Outfit notes: I'm OBSESSED with these Levi's jeans. I had been searching for a pair of "mom jeans" in a light wash for literally a year. I even stopped a random girl in Vegas to ask where she got hers (Goodwill). Well, I finally found the dream jeans. The Wedgie High Waist Crop Icon Jeans. They are the perfect vintage throwback. Plus, if you're looking to boost your ego with some vanity sizing, you'll definitely want to size down one size in these. The earrings are a steal from J.Crew right now and are super lightweight, as is this v-neck t-shirt (on both accounts, the cost and the weight, actually). This backpack continues to be my favorite work bag since it easily fits a 15" laptop, converts to a tote, and is a slightly less expensive alternative to the TUMI backpack.



HAVE A DESIGNATED WORK SPACE


Carve out a space in your home that's entirely dedicated to working. Sitting on the couch with your laptop literally in your lap just isn't going to cut it if you're working from home every singly day. You need a place where you can work, take phone calls, and feel professional on a daily basis. Your work is likely a reflection of your headspace throughout the day, and if you're just lounging on the couch, you're not putting out your best work.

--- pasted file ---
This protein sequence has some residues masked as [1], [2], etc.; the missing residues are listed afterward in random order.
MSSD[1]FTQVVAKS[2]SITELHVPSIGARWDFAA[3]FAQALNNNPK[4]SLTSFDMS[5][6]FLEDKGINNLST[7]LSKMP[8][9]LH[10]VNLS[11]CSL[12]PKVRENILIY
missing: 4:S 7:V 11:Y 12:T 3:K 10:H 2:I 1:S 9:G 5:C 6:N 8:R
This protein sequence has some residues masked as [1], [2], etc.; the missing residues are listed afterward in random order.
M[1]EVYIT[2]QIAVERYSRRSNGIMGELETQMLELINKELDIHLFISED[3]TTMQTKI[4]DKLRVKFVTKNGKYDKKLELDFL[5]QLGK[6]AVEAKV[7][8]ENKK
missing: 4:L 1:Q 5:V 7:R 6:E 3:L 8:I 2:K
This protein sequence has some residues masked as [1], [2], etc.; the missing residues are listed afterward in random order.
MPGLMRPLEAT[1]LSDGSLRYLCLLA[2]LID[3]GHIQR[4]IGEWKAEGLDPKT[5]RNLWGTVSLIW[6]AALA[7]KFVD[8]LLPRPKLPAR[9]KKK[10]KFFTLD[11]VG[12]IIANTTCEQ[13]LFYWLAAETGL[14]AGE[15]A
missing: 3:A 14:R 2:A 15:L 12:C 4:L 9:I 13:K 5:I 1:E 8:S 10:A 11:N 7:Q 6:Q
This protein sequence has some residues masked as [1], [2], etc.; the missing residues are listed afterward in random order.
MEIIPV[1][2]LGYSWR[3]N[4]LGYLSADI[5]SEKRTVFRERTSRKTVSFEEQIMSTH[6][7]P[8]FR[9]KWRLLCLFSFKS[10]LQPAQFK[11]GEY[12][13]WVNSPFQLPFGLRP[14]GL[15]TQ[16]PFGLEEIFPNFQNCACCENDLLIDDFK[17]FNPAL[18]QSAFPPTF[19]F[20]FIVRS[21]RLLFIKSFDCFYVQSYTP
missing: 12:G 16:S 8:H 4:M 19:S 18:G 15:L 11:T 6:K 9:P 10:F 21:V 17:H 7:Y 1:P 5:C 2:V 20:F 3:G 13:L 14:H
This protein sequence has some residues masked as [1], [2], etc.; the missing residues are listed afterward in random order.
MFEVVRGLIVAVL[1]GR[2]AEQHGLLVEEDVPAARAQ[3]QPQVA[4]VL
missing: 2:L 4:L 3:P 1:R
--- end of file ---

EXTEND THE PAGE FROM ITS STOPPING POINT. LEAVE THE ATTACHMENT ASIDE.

We're in a small apartment and there isn't a spare room for an office, but an unusually large hallway made for the perfect workspace. I decorated the space in a way that's different from the rest of the apartment, feels light and inspiring, and allows me to sit at my desk for hours focusing on the tasks at hand.



SWITCH UP YOUR ENVIRONMENT WHEN YOU'RE FEELING STUMPED


Of course sitting in your house all day can feel isolating or redundant at times even if you absolutely love your home office. So, whenever you're feeling like you're suffering from writer's block or just a lack of motivation, switch up your environment! Try out the coffee shop down the street, check out a working space, or, if you have a few tasks that don't require internet, head to a local park. I'm fortunate that my apartment building has working spaces on the first floor, so I often sit down there. It's amazing how much my perspective shifts once I put myself in a new space. I can feel totally at a loss for motivation, then the minute I'm in a new spot, it's like I've got a second wind.